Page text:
Even though music and film are pretty much inseparable, movies about music still occupy a special place in the cinematic pantheon. From documentaries that illuminate the stories behind our favorite albums to plots driven by how much music can mean to a person — sometimes even tipping over into insanity — there’s no shortage of audiovisual feasts for the eyes and ears out there.
The 31st Philadelphia Film Festival, which runs from today through the 30th of October, has embraced this legacy with the selections for this year’s “Sight & Soundtrack” category, described on the festival’s website as “films centered on the unifying power of music.” Read below for category’s offerings, which span decades and genres of music and filmmaking —plus some advance listening recommendations before you head out to the theater. Tickets can be found at the Philadelphia Film Society’s website.
Louis Armstrong’s Black & Blues, dir. Sacha Jenkins
Black & Blues is a peek behind the curtain at one of the now-indisputable godheads of jazz. But new recorded diaries reveal that this acclaim wasn’t always as universal—nor was Armstrong always as much of a charmer—as the culture likes to imagine.
Showtimes: Saturday Oct 22nd, 7:15 p.m. at the Bourse A and Wednesday Oct 26th, 1:45 p.m. at the PFS East B
Listen: “(What Did I Do To Be So) Black & Blue” and “Dinah” by Louis Armstrong, “The Forest” by Ghostface Killah feat. Raekwon.
Meet Me in the Bathroom, dir. Will Lovelace & Dylan Southern
Adapted from Lizzy Goodman’s oral history of the same name, Meet Me In The Bathroom chronicles the sound of Manhattan in a period of transition: between decades, between a pre- and post-9/11 world, between the Giuliani and Bloomberg eras. Don’t go in prepared for a traditional documentary experience, but expect some incredible live footage of The Strokes, LCD Soundsystem, Interpol, to name a few.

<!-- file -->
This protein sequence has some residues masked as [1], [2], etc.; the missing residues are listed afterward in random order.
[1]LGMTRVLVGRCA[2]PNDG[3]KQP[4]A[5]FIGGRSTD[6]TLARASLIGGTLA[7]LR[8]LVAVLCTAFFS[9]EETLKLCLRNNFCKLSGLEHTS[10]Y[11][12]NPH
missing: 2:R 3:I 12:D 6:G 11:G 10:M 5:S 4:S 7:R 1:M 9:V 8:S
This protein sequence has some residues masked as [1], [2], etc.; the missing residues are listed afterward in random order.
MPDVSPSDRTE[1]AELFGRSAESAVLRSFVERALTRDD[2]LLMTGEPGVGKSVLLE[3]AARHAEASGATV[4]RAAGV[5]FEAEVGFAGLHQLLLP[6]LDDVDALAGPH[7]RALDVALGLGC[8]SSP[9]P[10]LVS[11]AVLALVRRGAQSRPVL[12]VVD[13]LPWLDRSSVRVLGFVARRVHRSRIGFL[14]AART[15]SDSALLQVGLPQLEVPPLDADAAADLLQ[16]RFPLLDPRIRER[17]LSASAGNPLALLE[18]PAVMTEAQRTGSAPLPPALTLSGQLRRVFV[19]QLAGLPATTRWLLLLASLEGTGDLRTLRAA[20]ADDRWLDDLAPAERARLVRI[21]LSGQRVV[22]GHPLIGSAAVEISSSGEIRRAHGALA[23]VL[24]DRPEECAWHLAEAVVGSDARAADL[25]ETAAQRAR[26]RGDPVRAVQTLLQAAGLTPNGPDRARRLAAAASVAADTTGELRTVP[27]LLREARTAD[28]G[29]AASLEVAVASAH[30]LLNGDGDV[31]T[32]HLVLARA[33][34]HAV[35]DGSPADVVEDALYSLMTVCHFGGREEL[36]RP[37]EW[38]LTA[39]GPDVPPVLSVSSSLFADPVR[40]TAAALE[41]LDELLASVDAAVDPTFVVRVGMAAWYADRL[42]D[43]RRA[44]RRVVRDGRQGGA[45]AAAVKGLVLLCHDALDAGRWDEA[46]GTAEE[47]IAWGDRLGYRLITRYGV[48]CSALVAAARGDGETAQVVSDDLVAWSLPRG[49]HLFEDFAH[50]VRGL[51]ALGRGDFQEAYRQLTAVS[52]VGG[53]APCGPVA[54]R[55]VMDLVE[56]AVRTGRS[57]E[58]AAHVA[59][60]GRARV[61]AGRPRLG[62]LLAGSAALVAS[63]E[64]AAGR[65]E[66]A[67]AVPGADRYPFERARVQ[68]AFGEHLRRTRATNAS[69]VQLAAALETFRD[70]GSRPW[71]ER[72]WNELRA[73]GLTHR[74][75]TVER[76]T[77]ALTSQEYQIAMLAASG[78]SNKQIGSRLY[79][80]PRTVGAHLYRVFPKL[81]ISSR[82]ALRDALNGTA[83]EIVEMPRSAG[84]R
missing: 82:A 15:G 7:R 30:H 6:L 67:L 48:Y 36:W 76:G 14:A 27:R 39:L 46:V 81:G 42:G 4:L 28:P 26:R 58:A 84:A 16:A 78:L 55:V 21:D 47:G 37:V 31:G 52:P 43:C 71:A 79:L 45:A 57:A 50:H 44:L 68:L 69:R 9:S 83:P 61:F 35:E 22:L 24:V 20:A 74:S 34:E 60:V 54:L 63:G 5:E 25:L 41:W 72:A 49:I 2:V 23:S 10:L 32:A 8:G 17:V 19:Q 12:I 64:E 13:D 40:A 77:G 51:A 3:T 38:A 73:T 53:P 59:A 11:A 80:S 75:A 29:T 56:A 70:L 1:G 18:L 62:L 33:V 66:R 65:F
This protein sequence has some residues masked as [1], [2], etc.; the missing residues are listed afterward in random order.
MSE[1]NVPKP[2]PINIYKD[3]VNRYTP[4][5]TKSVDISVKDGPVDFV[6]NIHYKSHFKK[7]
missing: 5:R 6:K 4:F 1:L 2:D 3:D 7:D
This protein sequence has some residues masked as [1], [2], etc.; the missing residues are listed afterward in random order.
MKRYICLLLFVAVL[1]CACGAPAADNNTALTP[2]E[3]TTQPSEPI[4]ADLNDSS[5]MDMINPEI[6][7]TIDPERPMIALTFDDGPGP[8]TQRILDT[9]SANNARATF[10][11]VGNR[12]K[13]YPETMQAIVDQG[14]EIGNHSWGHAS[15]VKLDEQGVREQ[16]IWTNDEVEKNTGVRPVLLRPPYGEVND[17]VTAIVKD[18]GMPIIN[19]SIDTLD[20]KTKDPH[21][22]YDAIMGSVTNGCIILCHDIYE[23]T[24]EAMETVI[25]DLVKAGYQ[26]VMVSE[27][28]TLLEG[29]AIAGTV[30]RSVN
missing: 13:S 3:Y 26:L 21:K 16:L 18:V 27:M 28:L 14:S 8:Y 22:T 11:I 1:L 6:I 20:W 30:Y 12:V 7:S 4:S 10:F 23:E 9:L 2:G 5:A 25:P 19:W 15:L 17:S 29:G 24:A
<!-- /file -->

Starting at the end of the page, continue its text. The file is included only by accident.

Showtimes: Thursday Oct 27th, 6:30 p.m. at the PFS East A
Listen: “House of Jealous Lovers” by The Rapture, “Maps” by Yeah Yeah Yeahs, “Meet Me in the Bathroom” by The Strokes
Rebel, dir. Adil El Arbi & Bilall Fallah
This harrowing effort from the directorial duo behind Bad Boys For Life journeys from the Belgian rap scene to the Syrian Islamic State. Rebel is a story of radicalism and extremism on the scale of a family and the scale of a nation, with a genre-blended soundtrack to match.
Showtimes: Saturday Oct 22nd,2:15 p.m. and Saturday Oct 29th, 4:45pm at the Philadelphia Film Center
Listen: “Beter Leven” by Zwangere Guy, “Life” by Hamza, “Gas Attack” by Hannes De Maeyer and Aboubakr Bensaihi
The Return of Tanya Tucker: Featuring Brandi Carlile, dir. Kathlyn Horan
“When I heard that Tanya Tucker hadn’t made a record in the better part of 15 years, I suddenly realized how potent an influence [she’s] been on women in country music. I wondered why the world has forgotten,” says Carlile in this heartfelt documentary, which finds two talents crossing generational borders to craft a new batch of songs, with all the joy and frustration that entails.
Showtimes: Monday Oct 24th, 1:30 p.m. at the PFS East A and Friday Oct 28th, 6:00 p.m. at the PFS East B
Listen: “Delta Dawn” and “Bring My Flowers Now” by Tanya Tucker, “Right on Time” by Brandi Carlile
Taurus, dir. Tim Sutton
It’s hard to imagine that Machine Gun Kelly is going to turn in the performance of a lifetime in Tim Sutton’s Taurus, but there might be a morbid, car crash appeal to the film’s blending of fiction and Kelly’s own personal life—in the vein of an 8 Mile or Purple Rain. He’ll play Cole, a rockstar bearing his own Sword of Damocles, opposite Megan Fox, his romantic partner both on- and off-screen.
Showtimes: Tuesday Oct 25th, 8:45 p.m. and Thursday Oct 27th, 8:30 p.m. at the PFS East B
Listen: “maybe (feat. Bring Me The Horizon)” and “papercuts” by Machine Gun Kelly, “Jennifer’s Body” by Hole